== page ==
There are two probable reasons these kinds of attacks are not often seen in the wild. First, they require an in-depth knowledge of the system under attack. Most of these long tail attacks will take advantage of the interaction surface between two subsystems within the larger system. Each of these interaction surfaces can also be attack surfaces if an attacker can figure out how to access and take advantage of them. Second, these kinds of attacks are difficult to detect, because they do not require large amounts of traffic, or other unusual traffic flows, to launch.

The paper under review today, Tail Attacks on Web Applications, discusses a model for understanding and creating tail attacks in a multi-tier web application—the kind commonly used for any large-scale frontend service, such as ecommerce and social media.

Huasong Shan, Qingyang Wang, and Calton Pu. 2017. Tail Attacks on Web Applications. In Proceedings of the 2017 ACM SIGSAC Conference on Computer and Communications Security (CCS ’17). ACM, New York, NY, USA, 1725-1739. DOI:

The figure below illustrates a basic service of this kind for those who are not familiar with it.

The typical application at scale will have at least three stages. The first stage will terminate the user’s session and render content; this is normally some form of modified web server. The second stage will gather information from various backend services (generally microservices), and pass the information required to build the page or portal to the rendering engine. The microservices, in turn, build individual parts of the page, and rely on various storage and other services to supply the information needed.

If you can find some way to clog up the queue at one of the storage nodes, you can cause every other service along the information path to wait on the prior service to fulfill its part of the job in hand. This can cause a cascading effect through the system, where a single node struggling because of full queues can cause an entire set of dependent nodes to become effectively unavailable, cascading to a larger set of nodes in the next layer up. For instance, in the network illustrated, if an attacker can somehow cause the queues at storage service 1 to fill up, even for a moment, this can cascade into a backlog of work at services 1 and 2, cascading into a backlog at the front-end service, ultimately slowing—or even shutting—the entire service down. The queues at storage service 1 may be the same size as every other queue in the system (although they are likely smaller, as they face internal, rather than external, services), but storage system 1 may be servicing many hundreds, perhaps thousands, of copies of services 1 and 2.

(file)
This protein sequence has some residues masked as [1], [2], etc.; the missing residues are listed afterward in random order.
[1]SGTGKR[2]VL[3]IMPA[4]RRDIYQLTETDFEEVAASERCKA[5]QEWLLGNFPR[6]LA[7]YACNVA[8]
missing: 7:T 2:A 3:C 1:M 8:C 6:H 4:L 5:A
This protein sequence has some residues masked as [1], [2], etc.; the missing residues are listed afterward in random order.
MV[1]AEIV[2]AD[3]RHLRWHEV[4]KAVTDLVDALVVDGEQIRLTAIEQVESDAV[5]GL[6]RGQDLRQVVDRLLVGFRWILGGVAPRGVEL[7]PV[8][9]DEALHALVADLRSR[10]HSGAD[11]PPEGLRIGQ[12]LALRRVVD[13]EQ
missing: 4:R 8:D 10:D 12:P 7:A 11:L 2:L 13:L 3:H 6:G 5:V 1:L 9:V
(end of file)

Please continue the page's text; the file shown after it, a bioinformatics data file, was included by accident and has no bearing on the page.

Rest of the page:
The queues at storage service 1—and all the other storage services in the system—represent a hidden bottleneck in the overall system. If an attacker can, for a few moments at a time, cause these internal, intra-application queue to fill up, the overall service can be made to slow down to the point of being almost unusable.

How plausible is this kind of attack? The researchers modeled a three-stage system (most production systems have more than three stages) and examined the total queue path through the system. By examining the queue depths at each stage, they devised a way to fill the queues at the first stage in the system by sending millibursts of valid sessions requests to the rend engine, or the use facing piece of the application. Even if these millibursts are spread out across the edge of the application, so long as they are all the same kind of requests, and timed correctly, they can bring the entire system down. In the paper, the researchers go further and show that once you understand the architecture of one such system, it is possible to try different millibursts on a running system, causing the same DoS effect.

This kind of attack, because it is built out of legitimate traffic, and it can be spread across the entire public facing edge of an application, would be nearly impossible to detect or counter at the network edge. One possible counter to this kind of attack would be increasing capacity in the deeper stages of the application. This countermeasure could be expensive, as the data must be stored on a larger number of servers. Further, data synchronized across multiple systems will subject to CAP limitations, which will ultimately limit the speed at which the application can run anyway. Operators could also consider fine grained monitoring, which increases the amount of telemetry that must be recovered from the network and processed—another form of monetary tradeoff.


Think Like an Engineer, not a Cheerleader